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Whenever I approach a new venture or a change, I like to minimize risk. I prefer taking small and calculated steps rather than big risky ones.
So… rewind about 12 years..
I’d been doing a bit of freelancing online, and was doing OK but not earning anything significant – somewhere in the range of $400-$600 per month. I decided to compress my freelancing projects to Saturdays and evenings, and I took a job at a small wireless networking company.
After a couple of months, my hunger to be doing my own thing was back. See the problem is, I work very quickly and efficiently. I would get my day’s work done in a couple of hours, and spend the rest of the day just passing the time in the office, dreaming about what else I could be doing. Sure – I could always be getting more done, but what for? I wasn’t going to get paid any extra. I guess the passion was lacking, but how passionate can you be about someone else’s venture?
Anyway, after a while I plucked up the courage to go to the Director and tell him that I wanted to leave my employment role but continue working for them in a contract/freelance capacity. The crunch was that I was going to be working remotely and offsite now. I felt confident – I knew I’d proven my value there, and I knew they wouldn’t find someone else with my skill set easily or at the same rates.
After a lot of huffing and puffing about it, the Director agreed. So, what made this happen?
- It was a very small company (4 staff) with reasonably flexible schedules.
- I had already proven my value.
- The work could easily be done remotely.
I would have had much less chance of pulling this off if I’d been in a larger company, particularly if all the employees were working a standard 40 hour week in the office. Even if he’d said no, I could stick it out for longer until I had built up a bigger client list. Worst case – I could fall back on the few freelancing clients I already had. At the time I was 18 and still living with my parents.
As soon as I made my break for it, I was sure to provide that extra bit of value and responsiveness. I didn’t want the Director having second thoughts and coming back to me with reasons why it wasn’t working out.
I then got my work done in 3 solid hours each day, leaving me the rest of the day to look for other projects and grow my business.
So on that note, let’s look at what not to do.
Don’t Quit Your Job!
Don’t hand in your notice because you’ve got a great freelancing idea. Whether you love or hate your job, if you’re here and looking at moving in to freelancing, chances are that your job has run its course. Don’t lose sight of the fact that your job is paying your bills and providing you with a steady and stable income. No matter how great your freelance idea or offering is, it’s just an idea. Don’t chuck it all in for an idea!
Instead, look at ways to gently transition into freelancing in your spare time.
Don’t Spend Any Money!
Don’t spend thousands of dollars on websites, business cards, and home-office furniture. Start by gauging interest and finding potential customers, and don’t spend any money on anything not directly related. There’s this myth that starting a business means:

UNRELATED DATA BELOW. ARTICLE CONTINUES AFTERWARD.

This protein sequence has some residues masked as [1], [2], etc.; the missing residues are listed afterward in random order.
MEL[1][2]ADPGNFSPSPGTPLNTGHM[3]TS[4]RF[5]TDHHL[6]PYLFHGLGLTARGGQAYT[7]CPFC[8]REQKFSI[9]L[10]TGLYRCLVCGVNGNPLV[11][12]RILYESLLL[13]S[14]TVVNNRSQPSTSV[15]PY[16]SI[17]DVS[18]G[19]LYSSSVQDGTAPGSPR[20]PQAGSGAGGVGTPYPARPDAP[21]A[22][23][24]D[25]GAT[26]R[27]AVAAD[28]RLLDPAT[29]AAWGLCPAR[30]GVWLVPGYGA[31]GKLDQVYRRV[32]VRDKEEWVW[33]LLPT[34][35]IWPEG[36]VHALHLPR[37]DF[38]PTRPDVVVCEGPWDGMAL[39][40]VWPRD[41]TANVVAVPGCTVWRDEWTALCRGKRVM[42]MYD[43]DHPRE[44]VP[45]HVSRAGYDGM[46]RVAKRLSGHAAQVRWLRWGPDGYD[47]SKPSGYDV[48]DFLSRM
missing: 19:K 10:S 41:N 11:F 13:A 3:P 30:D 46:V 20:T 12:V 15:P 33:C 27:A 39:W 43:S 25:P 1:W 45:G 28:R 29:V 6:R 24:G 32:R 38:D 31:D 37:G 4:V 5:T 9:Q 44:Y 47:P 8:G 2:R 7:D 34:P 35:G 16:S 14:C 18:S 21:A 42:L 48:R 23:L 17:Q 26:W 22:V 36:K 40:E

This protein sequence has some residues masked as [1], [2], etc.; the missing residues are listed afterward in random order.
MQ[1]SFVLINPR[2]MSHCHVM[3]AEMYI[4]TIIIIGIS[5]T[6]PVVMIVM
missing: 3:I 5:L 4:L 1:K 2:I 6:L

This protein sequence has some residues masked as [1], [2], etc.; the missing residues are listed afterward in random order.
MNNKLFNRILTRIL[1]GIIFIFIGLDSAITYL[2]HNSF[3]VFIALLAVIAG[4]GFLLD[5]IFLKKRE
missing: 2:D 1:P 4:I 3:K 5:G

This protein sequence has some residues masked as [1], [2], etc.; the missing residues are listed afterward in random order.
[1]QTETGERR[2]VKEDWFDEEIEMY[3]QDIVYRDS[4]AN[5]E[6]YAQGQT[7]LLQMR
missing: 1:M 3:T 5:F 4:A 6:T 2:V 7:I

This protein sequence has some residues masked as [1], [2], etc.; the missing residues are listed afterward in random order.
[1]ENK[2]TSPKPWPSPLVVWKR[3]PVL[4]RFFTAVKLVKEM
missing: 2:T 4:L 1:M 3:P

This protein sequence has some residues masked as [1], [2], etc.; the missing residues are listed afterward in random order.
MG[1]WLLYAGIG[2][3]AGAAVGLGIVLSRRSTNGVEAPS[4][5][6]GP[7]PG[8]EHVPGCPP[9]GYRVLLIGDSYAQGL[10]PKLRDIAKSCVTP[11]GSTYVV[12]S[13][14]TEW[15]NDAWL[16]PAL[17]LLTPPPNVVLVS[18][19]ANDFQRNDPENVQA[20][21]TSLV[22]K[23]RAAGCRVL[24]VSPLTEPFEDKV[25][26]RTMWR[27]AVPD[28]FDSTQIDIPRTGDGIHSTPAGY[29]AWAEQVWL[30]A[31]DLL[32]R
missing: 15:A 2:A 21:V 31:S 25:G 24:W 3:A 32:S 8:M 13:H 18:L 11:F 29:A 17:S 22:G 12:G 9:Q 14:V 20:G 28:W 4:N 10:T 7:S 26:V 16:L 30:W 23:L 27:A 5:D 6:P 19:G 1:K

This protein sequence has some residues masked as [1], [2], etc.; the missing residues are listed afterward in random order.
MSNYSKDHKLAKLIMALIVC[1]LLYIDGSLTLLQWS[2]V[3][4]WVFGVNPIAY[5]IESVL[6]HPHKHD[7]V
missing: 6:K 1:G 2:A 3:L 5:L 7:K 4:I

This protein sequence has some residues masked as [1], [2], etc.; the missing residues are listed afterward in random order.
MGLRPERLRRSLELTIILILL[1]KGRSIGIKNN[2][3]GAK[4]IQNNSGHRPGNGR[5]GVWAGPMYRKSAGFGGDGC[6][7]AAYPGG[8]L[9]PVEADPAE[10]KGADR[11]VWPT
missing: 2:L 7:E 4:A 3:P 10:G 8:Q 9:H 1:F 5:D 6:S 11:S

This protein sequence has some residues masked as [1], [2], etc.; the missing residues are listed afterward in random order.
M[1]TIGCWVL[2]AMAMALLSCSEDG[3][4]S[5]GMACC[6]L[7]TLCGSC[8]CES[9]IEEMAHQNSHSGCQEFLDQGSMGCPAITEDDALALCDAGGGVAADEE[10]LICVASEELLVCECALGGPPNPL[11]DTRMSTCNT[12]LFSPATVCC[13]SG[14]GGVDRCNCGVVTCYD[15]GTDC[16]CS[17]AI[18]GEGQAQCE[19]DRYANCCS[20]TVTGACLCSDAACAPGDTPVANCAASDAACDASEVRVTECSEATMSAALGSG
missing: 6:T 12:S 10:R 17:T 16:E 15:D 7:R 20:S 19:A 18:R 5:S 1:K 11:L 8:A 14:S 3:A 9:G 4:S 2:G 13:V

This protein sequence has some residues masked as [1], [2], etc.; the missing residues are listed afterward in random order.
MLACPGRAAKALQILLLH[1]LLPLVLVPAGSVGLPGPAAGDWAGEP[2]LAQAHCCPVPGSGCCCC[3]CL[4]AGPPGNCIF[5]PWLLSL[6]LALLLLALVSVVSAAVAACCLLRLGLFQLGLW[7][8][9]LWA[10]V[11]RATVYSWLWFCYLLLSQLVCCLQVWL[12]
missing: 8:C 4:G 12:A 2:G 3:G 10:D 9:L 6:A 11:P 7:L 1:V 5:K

- Incorporating a business name
- Setting up a beautifully designed website
- Printing business cards in high quality, matte finish
- Getting fancy logos designed and custom stationary printed
- Buying adverts in prestigious (and expensive) magazines and journals
- Setting up Twitter and Facebook pages
- Trademarking your business name
- Setting up business phone lines and automated messaging systems
Don’t do it! You’re keeping busy doing “businessy-type-stuff” in the hope that clients will just arrive and start giving you money. They won’t. You’ll waste a month, spend thousands of dollars and get no closer to finding real paying clients.
What you really need:
- An email account
- A computer
- A phone
And if you want to get slightly more fancy:
- A domain name ($10/year)
- Hosting ($5/month)
- A WordPress website and theme (free)
That’s it. You’re now set up in business and ready to start finding clients willing to pay you to solve their needs. The rest of it comes much later down the line, when there is a very specific purpose and benefit in having those things. Get out and start talking to some clients with problems that you can solve. Find them on Facebook, Twitter, LinkedIn, freelance sites and niche forums.
Don’t Steal Clients!
Don’t phone up clients at your current job, tell them you’re starting out on your own and ask if they want to jump ship with you. Worst case, you’ll end up in financial and legal trouble due to non-solicitation or non-compete clauses in your employment contract. Best case, you might win some clients and leave a bad taste in the mouths of your employer or your new clients.
Your employer’s clients are company property. You can’t steal them any more than you can walk out with your office desk and PC.
Hope for The Best, Plan For The Worst
Make sure you have savings set aside and a path back to a job if necessary, even if only temporarily. Specifically, don’t burn your bridges with your boss or co-workers. Tempting as it might be, don’t tell your manager to “go f* himself”, as you never know when you might want a reference or the opportunity to go back.